Perspectives on Science 28 (2):277-317 (2020)

Drosophila flies began to be used in the study of species evolution during the late 1930s. The geneticists Natasha Sivertzeva-Dobzhansky and Elizabeth Reed pioneered this work in the United States, and María Monclús conducted similar studies in Spain. The research they carried out with their husbands enabled Drosophila population genetics to take off and reveals a genealogy of women geneticists grounded in mutual inspiration. Their work also shows that women were present in population genetics from the beginning, although their contributions have previously remained unacknowledged. The similarities between their research biographies also illustrate their position in a genealogy of partnerships working on Drosophila genetics.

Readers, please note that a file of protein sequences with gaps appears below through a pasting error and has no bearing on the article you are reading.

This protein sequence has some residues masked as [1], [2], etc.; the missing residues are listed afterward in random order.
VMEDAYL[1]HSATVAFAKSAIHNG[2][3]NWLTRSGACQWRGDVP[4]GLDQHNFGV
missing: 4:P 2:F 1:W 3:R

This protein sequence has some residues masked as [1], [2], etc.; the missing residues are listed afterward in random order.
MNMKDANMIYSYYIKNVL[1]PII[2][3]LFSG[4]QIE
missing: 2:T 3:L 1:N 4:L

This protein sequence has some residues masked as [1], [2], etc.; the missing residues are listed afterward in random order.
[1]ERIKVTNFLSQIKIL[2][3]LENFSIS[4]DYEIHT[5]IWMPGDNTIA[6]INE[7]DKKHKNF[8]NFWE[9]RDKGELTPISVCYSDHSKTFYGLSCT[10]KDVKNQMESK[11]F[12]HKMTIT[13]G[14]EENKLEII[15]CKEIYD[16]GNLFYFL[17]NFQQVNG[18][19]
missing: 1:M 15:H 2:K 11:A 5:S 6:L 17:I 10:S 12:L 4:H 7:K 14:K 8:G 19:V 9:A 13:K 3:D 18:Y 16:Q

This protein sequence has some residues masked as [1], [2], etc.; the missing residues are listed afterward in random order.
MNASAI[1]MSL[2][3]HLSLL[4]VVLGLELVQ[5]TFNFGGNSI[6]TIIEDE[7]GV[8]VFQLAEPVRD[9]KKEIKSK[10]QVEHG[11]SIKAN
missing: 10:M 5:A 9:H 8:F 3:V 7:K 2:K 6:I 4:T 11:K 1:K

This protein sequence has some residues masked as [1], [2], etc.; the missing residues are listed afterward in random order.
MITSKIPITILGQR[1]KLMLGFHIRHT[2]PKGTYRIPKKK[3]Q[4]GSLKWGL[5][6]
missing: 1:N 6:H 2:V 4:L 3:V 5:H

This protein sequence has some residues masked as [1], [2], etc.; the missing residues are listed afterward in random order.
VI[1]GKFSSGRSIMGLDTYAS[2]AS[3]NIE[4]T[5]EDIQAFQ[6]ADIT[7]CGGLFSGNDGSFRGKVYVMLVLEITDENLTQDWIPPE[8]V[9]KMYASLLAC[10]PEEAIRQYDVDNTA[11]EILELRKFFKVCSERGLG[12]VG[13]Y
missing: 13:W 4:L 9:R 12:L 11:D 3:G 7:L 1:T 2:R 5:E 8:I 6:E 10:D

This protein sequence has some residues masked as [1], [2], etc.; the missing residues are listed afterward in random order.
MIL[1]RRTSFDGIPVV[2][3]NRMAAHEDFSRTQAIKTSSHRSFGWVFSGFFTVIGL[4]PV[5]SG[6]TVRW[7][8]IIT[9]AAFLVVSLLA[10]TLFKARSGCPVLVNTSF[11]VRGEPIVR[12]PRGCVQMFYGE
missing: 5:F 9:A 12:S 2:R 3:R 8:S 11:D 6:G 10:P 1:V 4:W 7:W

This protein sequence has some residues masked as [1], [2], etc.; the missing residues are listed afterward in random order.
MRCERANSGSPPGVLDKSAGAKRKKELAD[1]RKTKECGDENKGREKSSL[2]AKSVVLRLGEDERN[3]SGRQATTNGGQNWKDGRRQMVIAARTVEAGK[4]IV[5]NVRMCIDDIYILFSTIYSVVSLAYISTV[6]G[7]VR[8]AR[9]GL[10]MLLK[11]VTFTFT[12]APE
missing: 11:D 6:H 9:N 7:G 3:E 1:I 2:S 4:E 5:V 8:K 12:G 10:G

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DOI 10.1162/posc_a_00341
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Blood Groups and Human Groups: Collecting and Calibrating Genetic Data After World War Two.Jenny Bangham - 2014 - Studies in History and Philosophy of Science Part C: Studies in History and Philosophy of Biological and Biomedical Sciences 47:74-86.
Thomas Hunt Morgan and the Problem of Natural Selection.Garland E. Allen - 1968 - Journal of the History of Biology 1 (1):113-139.

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